Too many in the UK assume that Berlin will intervene in Brexit negotiations, pushing for exemptions to preserve the strong economic relationship between the two countries. This expectation is misplaced and has helped allow the British government to avoid confronting the choices they must make.
The contemporary relationship between the UK and Germany is a complex one, with Europe’s richest and most populous country occupying a peculiar place in the British national psyche. On the one hand, there continues to be an inescapable association between Germany and the two World Wars that tore the continent apart. Sadly this continues to surface in ugly ways. A recent social media post from the pro-Brexit Leave.EU campaign featured a photo of Chancellor Angela Merkel with her arm raised in an apparent salute and the line “we didn’t win two world wars to be pushed around by a Kraut”. On the other hand, however, there is widespread – if at times begrudging – respect for a country seen as politically stable and economically prudent.
This preoccupation with Germany has emerged throughout Brexit negotiations. Many pro-Brexit Conservative MPs and commentators have asserted that the economic self-interest of the EU27 will trump the preferences of the European Commission in negotiations, and that the UK will eventually be granted continued frictionless trade despite leaving the Single Market, Customs Union, and ECJ jurisdiction. Berlin – viewed as a uniquely practically-minded political ally in Europe – is repeatedly expected to be first into the ring to fight London’s corner on this front. Perhaps it is no coincidence that Realpolitik is one of the most popular Teutonic words in the English lexicon.
This expectation of the German government has turned out to be nothing more than misplaced hope. It remains the official stance of both the Commission and European Council, Germany included, that the absence of tariffs and non-tariff barriers for the UK is contingent on applying European laws and standards to goods entering the internal market from Britain. No side-deals have yet been offered in areas such as defence and security cooperation, and Chancellor Merkel has consistently warned the Brits against ‘cherry picking’.
The causes of this stance are often misdiagnosed. At Conservative Party conference last month, I repeatedly heard a false dichotomy drawn between the economic union that Brits believed they had joined in 1973 and the ‘political project’ which Germany and other countries on the continent were pursuing. While it may be true that this is a motivation for some in Brussels and Berlin, the idea that it is the primary concern of politicians in the Bundestag is nothing short of fanciful.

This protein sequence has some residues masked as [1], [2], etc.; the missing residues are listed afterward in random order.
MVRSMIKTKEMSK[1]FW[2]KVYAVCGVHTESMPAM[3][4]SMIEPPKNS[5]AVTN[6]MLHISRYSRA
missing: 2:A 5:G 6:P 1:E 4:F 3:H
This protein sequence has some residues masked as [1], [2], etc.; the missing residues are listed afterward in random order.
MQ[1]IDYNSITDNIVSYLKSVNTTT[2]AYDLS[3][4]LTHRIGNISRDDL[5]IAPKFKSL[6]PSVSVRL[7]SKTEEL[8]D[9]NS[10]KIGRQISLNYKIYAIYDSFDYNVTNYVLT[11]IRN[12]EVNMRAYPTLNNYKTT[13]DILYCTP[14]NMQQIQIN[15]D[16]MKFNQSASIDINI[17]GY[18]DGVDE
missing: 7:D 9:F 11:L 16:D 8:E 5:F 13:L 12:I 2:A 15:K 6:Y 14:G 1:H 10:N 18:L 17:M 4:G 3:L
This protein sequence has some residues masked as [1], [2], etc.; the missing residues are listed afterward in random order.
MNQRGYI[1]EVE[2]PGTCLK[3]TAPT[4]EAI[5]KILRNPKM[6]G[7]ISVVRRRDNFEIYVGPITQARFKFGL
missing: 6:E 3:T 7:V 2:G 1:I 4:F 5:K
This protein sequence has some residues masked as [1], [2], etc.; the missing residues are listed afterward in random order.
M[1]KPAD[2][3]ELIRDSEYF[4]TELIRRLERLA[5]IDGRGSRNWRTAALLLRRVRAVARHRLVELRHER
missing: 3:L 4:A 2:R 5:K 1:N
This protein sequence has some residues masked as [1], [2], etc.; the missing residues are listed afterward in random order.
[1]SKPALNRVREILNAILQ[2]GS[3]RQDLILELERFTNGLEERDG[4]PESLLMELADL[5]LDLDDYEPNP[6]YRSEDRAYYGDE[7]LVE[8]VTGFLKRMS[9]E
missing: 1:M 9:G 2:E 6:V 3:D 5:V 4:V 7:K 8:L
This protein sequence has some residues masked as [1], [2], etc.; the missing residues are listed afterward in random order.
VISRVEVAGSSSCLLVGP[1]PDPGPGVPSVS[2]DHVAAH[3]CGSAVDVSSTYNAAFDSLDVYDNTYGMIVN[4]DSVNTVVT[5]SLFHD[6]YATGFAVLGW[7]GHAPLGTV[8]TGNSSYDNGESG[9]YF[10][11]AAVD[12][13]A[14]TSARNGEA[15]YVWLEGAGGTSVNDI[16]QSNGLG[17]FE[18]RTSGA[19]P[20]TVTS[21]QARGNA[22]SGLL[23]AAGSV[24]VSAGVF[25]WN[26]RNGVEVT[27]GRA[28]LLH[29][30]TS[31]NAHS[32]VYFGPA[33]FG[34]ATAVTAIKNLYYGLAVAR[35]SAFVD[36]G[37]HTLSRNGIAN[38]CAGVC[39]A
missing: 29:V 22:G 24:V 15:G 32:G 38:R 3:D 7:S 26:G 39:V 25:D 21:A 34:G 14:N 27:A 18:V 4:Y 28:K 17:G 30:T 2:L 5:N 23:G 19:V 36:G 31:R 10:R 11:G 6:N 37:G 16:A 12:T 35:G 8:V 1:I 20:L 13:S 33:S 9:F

The reasons for Germany not intervening in Brexit negotiations are grounded not in ideology but in logic. Firstly, Berlin’s influence on European affairs is not as great as is sometimes assumed. True, the German Chancellor can exert more power than most, but it is wrong to think that any one country can make unilateral decisions on behalf of the EU.
Secondly, Brexit is a far lower priority for Germany – and, indeed, the rest of the continent – than is sometimes assumed in the UK. With a new European Parliament recently elected and a new college of Commissioners about to take up their posts, policy minds in Berlin and Brussels are preoccupied with issues such as the bloc’s budget and economic reform. Brexit is a second, or even third, tier concern not worth expending political capital on.
The third and key reason is that the integrity of the Single Market is of paramount importance to German business. Former Brexit Secretary David Davis’s assertion that “within minutes of a vote for Brexit the CEO’s of Mercedes, BMW, VW and Audi will be knocking down Chancellor Merkel’s door demanding that there be no barriers [to trade]” has aged badly.
On the contrary, President of the Federation of German Industries (BDI) Dieter Kempf stressed in 2017 that “defending the Single Market, a key European project, must be the priority for the EU. Europe must maintain the integrity of the Single Market and its four freedoms: goods, capital, services, and labour”. Other influential German trade organisations have also made clear that they do not want to be undercut by less regulated British goods post-Brexit.
It is crucial that the British government understands the organisation and countries it is distancing itself from. Politicians in the UK should spend less time focusing on their own Brexit red lines and more time understanding those held by their negotiating partners and the capitals they represent. If Britain respects the priorities of countries like Germany, Berlin may well be a constructive partner that works to retain smooth access to a key market. Until then, the UK must stop waiting for a reprieve from Germany, and instead confront the tough choices it faces outside of the EU.
John McStravick is Vice-Chair of Agora. He tweets at @JS_McStravick.
This piece was originally published by Polis180.